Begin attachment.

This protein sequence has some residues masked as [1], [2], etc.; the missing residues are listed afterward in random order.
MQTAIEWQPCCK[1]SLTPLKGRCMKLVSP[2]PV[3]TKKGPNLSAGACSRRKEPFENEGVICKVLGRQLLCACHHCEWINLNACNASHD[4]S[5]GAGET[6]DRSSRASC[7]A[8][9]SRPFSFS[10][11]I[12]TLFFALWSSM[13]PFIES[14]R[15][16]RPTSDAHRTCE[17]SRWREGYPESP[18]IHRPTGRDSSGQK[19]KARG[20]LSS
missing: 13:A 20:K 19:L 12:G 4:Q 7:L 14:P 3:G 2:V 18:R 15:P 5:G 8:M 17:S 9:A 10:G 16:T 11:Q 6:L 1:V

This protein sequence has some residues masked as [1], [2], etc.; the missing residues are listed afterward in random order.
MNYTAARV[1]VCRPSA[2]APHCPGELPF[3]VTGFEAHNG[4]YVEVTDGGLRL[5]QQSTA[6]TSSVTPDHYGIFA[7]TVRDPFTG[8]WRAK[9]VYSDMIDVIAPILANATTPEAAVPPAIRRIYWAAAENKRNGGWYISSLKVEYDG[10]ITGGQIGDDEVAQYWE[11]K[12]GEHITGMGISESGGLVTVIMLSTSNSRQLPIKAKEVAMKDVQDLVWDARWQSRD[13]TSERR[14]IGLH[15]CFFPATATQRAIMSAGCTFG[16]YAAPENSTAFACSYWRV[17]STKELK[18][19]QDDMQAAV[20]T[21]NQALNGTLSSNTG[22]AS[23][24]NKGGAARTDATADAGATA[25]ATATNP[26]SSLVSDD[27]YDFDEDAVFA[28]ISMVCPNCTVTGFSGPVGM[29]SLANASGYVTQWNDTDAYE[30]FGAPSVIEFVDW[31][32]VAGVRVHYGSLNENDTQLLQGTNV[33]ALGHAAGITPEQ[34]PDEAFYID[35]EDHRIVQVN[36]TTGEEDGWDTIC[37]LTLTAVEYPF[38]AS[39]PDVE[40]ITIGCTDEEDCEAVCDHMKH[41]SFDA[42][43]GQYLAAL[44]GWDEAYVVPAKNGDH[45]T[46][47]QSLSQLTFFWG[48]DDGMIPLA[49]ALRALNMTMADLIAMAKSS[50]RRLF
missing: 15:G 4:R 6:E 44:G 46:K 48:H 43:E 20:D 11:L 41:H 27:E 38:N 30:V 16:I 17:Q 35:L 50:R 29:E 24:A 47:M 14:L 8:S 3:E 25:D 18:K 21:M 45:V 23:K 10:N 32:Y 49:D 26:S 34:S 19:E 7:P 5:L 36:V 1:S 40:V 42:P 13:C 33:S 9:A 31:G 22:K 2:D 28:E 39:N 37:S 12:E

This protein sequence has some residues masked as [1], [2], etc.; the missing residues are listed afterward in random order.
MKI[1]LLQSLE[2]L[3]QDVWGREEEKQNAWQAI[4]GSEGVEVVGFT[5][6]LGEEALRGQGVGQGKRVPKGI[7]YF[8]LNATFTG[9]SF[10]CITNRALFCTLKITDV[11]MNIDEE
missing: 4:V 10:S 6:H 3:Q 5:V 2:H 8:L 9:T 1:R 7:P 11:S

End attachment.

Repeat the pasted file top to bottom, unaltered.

This protein sequence has some residues masked as [1], [2], etc.; the missing residues are listed afterward in random order.
MQTAIEWQPCCK[1]SLTPLKGRCMKLVSP[2]PV[3]TKKGPNLSAGACSRRKEPFENEGVICKVLGRQLLCACHHCEWINLNACNASHD[4]S[5]GAGET[6]DRSSRASC[7]A[8][9]SRPFSFS[10][11]I[12]TLFFALWSSM[13]PFIES[14]R[15][16]RPTSDAHRTCE[17]SRWREGYPESP[18]IHRPTGRDSSGQK[19]KARG[20]LSS
missing: 13:A 20:K 19:L 12:G 4:Q 7:L 14:P 3:G 2:V 18:R 15:P 5:G 8:M 17:S 9:A 10:G 16:T 11:Q 6:L 1:V

This protein sequence has some residues masked as [1], [2], etc.; the missing residues are listed afterward in random order.
MNYTAARV[1]VCRPSA[2]APHCPGELPF[3]VTGFEAHNG[4]YVEVTDGGLRL[5]QQSTA[6]TSSVTPDHYGIFA[7]TVRDPFTG[8]WRAK[9]VYSDMIDVIAPILANATTPEAAVPPAIRRIYWAAAENKRNGGWYISSLKVEYDG[10]ITGGQIGDDEVAQYWE[11]K[12]GEHITGMGISESGGLVTVIMLSTSNSRQLPIKAKEVAMKDVQDLVWDARWQSRD[13]TSERR[14]IGLH[15]CFFPATATQRAIMSAGCTFG[16]YAAPENSTAFACSYWRV[17]STKELK[18][19]QDDMQAAV[20]T[21]NQALNGTLSSNTG[22]AS[23][24]NKGGAARTDATADAGATA[25]ATATNP[26]SSLVSDD[27]YDFDEDAVFA[28]ISMVCPNCTVTGFSGPVGM[29]SLANASGYVTQWNDTDAYE[30]FGAPSVIEFVDW[31][32]VAGVRVHYGSLNENDTQLLQGTNV[33]ALGHAAGITPEQ[34]PDEAFYID[35]EDHRIVQVN[36]TTGEEDGWDTIC[37]LTLTAVEYPF[38]AS[39]PDVE[40]ITIGCTDEEDCEAVCDHMKH[41]SFDA[42][43]GQYLAAL[44]GWDEAYVVPAKNGDH[45]T[46][47]QSLSQLTFFWG[48]DDGMIPLA[49]ALRALNMTMADLIAMAKSS[50]RRLF
missing: 15:G 4:R 6:E 44:G 46:K 48:H 43:E 20:D 11:L 41:H 27:E 38:N 30:V 16:I 17:Q 35:L 50:R 29:E 24:A 47:M 14:L 8:S 3:E 25:D 18:K 21:M 45:V 23:K 10:N 32:Y 49:D 26:S 34:S 19:E 7:P 5:L 36:V 1:S 40:V 42:P 13:C 33:S 9:A 31:G 22:K 2:D 28:E 39:N 37:S 12:E

This protein sequence has some residues masked as [1], [2], etc.; the missing residues are listed afterward in random order.
MKI[1]LLQSLE[2]L[3]QDVWGREEEKQNAWQAI[4]GSEGVEVVGFT[5][6]LGEEALRGQGVGQGKRVPKGI[7]YF[8]LNATFTG[9]SF[10]CITNRALFCTLKITDV[11]MNIDEE
missing: 4:V 10:S 6:H 3:Q 5:V 2:H 8:L 9:T 1:R 7:P 11:S